Sunday, October 13, 2013

Laurie Ann Guerrero

Laurie Ann Guerrero [Letras Latinas Blog]

from Laurie Ann Guerrero's A Tongue in the Mouth of the Dying:

One Man's Name:
Colonization of the Poetic


The night we stood in a circle
wine-heavy, you, our gold god,
fair-haired and bearded, you sacrificed
my children like the Aztecs

                                                            they are.

Line up the bearded men. Get in line.

Ode to El Cabrito

More than sheep and cow
and butterfly, I love you.
No envy between us
like the rooster-footed.
In your belly, I live
like warm milk, goat-
thick and cloud heavy,
lick you from the inside
until the slaughter — when your mother
cries like my mother. When fire
sends its last breath to the stars,
I tear away your muscle, bubbling
fat, and warm tortillas over coal.
In the onion and cilantro,
you do not recoil like the burnt skin
of the pig, but spread yourself: sunbather.
The rest of you still on the spit,
gap-mouthed, your flesh-
less head tossed back:
you love being loved.
In the sweet meat of you —
little hooved, little horned —
I taste my own skin.

Morning Praise of Nightmares, Two

When a steak knife fiddled against the sinew of my gut, I heard
the slow whine, felt each ridge, felt the simmering red erupt
like the juice of an overripe plum — the tickle of nectar running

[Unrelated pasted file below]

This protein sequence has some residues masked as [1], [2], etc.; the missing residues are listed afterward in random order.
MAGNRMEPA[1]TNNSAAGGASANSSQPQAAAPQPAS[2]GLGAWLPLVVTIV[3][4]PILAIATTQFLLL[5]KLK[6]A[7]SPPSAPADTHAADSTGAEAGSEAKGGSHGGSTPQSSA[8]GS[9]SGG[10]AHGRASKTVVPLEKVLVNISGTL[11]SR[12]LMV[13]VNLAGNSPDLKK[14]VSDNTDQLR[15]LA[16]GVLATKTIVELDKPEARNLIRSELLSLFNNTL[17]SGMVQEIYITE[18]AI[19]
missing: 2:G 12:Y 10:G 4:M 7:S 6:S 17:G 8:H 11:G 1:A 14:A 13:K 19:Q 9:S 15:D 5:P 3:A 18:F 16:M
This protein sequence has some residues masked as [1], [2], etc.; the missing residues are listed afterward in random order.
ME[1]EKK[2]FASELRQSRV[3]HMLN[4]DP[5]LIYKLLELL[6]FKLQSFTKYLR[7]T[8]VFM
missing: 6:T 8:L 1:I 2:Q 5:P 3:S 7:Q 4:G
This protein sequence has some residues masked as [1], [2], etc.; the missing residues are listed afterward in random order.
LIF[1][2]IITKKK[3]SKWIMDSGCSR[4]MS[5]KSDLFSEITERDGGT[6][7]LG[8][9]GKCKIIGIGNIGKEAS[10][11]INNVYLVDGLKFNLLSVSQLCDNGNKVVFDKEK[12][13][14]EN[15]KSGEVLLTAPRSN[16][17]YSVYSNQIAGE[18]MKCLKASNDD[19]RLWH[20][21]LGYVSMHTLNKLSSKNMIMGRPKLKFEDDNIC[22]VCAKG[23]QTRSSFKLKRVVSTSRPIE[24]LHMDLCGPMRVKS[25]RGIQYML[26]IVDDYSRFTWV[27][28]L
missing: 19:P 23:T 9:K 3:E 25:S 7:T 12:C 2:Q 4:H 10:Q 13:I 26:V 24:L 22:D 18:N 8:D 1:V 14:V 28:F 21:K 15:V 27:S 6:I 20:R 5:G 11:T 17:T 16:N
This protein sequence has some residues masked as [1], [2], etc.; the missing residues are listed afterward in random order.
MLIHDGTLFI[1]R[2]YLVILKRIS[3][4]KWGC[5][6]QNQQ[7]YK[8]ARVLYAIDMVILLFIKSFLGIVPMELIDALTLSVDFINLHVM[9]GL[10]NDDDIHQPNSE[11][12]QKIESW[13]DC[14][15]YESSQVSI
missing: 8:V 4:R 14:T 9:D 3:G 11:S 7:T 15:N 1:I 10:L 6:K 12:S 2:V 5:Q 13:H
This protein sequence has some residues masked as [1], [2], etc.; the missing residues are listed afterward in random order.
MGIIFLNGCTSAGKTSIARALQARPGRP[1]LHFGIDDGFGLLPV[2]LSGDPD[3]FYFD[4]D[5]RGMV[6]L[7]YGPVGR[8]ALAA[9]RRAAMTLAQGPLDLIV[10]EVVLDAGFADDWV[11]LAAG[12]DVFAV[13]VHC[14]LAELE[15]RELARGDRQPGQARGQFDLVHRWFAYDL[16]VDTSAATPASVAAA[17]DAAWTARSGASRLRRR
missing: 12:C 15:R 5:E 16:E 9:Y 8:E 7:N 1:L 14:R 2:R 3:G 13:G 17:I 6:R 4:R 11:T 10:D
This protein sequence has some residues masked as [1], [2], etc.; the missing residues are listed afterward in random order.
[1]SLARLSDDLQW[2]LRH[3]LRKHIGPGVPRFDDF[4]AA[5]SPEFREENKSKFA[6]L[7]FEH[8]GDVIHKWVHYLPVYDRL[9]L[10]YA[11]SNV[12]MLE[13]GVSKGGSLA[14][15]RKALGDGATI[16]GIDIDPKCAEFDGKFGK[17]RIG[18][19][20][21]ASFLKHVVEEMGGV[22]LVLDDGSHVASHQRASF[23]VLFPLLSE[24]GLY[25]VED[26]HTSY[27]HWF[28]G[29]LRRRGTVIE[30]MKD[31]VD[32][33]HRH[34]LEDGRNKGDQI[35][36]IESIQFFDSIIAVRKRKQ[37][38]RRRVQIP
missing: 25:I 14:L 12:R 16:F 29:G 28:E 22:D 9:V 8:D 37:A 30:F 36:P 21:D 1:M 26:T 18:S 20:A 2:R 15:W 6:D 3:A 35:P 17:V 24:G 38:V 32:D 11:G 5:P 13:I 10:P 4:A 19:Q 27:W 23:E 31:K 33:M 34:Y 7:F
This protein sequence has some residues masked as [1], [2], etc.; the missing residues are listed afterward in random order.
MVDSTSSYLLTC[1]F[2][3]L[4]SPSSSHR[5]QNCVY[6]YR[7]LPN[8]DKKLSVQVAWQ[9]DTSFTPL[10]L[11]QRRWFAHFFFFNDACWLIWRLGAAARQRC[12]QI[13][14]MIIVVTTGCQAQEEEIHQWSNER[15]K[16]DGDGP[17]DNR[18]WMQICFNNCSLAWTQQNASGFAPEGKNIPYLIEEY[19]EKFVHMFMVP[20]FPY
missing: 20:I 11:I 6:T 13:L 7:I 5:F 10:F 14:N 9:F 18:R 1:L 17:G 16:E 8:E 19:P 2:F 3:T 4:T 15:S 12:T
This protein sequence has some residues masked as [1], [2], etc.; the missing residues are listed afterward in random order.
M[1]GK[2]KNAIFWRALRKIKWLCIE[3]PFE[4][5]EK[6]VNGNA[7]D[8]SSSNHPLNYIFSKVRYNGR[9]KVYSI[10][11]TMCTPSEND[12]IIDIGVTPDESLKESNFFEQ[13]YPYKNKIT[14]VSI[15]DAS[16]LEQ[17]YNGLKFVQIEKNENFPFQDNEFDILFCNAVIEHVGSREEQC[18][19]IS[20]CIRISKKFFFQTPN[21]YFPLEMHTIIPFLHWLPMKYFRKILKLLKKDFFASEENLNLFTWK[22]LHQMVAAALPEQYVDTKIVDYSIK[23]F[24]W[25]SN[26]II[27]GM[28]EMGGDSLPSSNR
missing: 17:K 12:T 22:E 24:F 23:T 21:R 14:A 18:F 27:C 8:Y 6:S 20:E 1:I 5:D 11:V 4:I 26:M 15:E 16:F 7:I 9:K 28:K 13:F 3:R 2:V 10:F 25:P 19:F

down the body, still warm from the sun. And from the kitchen

to the street fair — as it often is in dreams — children laughing,
a clown, the color yellow, balloons melting against the burned
sugar of the skin. And guns — tiny, like from gumball machines —
in tiny hands. Bullets, red and green and gunmetal blue, piercing

the skin like botflies, their metal heads in deep until the offspring,
that winged blood, gently and timidly took flight. Then the peeling
of my skin: who was that crafter whose face I never saw?
That paper-maker, his teacup hands, his clothespin fingers

rinsing clean the lace of my forearms, the squared-off torso,
long sheet of leg, thick bit of finger and toe like strips of bacon,
strung up, decorating that red room like black and white photos
developing mountains or smiles or sex. I could taste my own blood,

though I couldn't lift my hands to finish the job — put myself
out of misery. I was but remains — a piled heap of slop
on the floor of a house I never shared a meal in. Even my eyelids
were gone and my spine exposed. I was an afterbirth without

the birthing, a too-early puppy whose whole pink body thumped
with each beat of his slow heart. This is my morning praise
of nightmares: Open your eyes, I hear three mouths whisper
against the flower of my skull, mama, open your eyes.

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